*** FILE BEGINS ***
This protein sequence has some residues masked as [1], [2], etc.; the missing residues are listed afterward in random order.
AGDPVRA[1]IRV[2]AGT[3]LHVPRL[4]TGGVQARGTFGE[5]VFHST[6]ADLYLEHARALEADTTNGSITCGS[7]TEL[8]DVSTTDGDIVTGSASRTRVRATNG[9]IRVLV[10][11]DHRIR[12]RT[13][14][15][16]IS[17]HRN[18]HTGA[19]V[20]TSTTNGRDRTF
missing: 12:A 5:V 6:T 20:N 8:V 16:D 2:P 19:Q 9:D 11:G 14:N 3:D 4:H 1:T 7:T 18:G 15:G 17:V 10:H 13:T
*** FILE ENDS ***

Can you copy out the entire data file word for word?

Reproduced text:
This protein sequence has some residues masked as [1], [2], etc.; the missing residues are listed afterward in random order.
AGDPVRA[1]IRV[2]AGT[3]LHVPRL[4]TGGVQARGTFGE[5]VFHST[6]ADLYLEHARALEADTTNGSITCGS[7]TEL[8]DVSTTDGDIVTGSASRTRVRATNG[9]IRVLV[10][11]DHRIR[12]RT[13][14][15][16]IS[17]HRN[18]HTGA[19]V[20]TSTTNGRDRTF
missing: 12:A 5:V 6:T 20:N 8:V 16:D 2:P 19:Q 9:D 11:G 14:N 3:D 4:H 1:T 7:T 18:G 15:G 17:V 10:H 13:T